Tesla CEO Elon Musk announced during an annual shareholders meeting that his company will move its headquarters from Palo Alto, California to Austin, Texas.
“We are pleased to announce that we will be moving our headquarters to Austin, Texas,” he said during the event broadcast live on October 7 from a facility in progress in the state.
However, he does not intend for the electric car maker to leave California entirely.
“However, to be clear, we will continue to expand our activities in California,” he said. “So it’s not about Tesla leaving California.”
He noted moving his company’s headquarters in May, when he announced on Twitter that Tesla would move its “headquarters and future programs” to Texas or Nevada “immediately” in defiance of California’s coronavirus public health guidelines and regulations that it said , affected production on your Fremont. installations.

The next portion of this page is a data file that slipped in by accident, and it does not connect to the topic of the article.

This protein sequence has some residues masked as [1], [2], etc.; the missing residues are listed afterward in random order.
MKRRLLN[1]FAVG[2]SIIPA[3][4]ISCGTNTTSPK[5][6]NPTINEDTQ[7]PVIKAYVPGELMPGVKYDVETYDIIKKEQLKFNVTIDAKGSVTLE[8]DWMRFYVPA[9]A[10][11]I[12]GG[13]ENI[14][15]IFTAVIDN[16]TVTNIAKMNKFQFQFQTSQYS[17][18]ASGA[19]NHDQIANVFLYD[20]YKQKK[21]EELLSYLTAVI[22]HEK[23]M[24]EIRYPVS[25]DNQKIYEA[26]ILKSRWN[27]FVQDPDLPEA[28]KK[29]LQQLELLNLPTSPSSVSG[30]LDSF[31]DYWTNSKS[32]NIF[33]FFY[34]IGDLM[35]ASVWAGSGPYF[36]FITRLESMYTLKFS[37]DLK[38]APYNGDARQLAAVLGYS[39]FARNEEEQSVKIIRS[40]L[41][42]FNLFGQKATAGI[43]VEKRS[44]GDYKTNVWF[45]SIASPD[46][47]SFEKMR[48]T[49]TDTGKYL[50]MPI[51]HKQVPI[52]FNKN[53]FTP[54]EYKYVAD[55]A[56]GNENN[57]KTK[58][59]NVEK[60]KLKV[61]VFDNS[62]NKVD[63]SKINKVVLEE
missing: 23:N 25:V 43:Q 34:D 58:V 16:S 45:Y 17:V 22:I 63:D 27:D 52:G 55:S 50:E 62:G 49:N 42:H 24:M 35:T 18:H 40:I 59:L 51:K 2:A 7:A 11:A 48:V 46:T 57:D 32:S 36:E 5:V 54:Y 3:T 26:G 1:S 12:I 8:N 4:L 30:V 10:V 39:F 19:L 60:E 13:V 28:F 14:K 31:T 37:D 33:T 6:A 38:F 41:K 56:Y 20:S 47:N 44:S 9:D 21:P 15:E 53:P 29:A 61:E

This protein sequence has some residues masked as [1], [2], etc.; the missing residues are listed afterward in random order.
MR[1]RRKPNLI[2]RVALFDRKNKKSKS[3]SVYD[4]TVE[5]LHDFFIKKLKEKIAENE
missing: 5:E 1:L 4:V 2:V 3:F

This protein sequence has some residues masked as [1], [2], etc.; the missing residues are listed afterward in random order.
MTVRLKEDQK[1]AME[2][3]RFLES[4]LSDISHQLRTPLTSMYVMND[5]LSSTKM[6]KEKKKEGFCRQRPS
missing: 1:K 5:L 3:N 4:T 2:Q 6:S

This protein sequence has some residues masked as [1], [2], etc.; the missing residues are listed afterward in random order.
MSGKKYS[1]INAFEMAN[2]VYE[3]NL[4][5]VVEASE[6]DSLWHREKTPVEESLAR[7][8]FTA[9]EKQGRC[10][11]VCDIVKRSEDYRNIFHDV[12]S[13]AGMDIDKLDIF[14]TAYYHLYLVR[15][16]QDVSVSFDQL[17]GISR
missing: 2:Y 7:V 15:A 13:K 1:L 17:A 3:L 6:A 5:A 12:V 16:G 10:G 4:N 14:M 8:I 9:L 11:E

“If we even keep the Fremont manufacturing business, it will be [dependent] on how Tesla will be treated in the future, “he wrote at the time.
Musk himself has relocated to Texas, where he has based his operations at SpaceX and established a Tesla factory. During Thursday’s event, he said he witnessed the Texas snowstorm in February that caused massive power outages that affected millions of homes.
He said the Tesla facility in Texas will produce batteries to store solar energy.
“I think mainly solar power will be the main source of power overall, and then you need to store that energy with stationary battery packs and then you need electric vehicles and electric planes and boats and all of that,” he said Thursday.
Her company’s entry into Texas follows a push among many businesses and advocates to leave the state to protest Governor Greg Abbott’s passage of a restrictive anti-abortion law that would ban abortions at six weeks of pregnancy. A federal judge struck down the law on October 6.
After the governor signed the bill, told CNBC that “Elon had to leave California due, in part, to social policies in California.”
In response, Musk wrote on Twitter that he believes “the government should rarely impose its will on the people and, in doing so, should aim to maximize their accumulated happiness.”
“That said, I’d rather stay out of politics,” he said.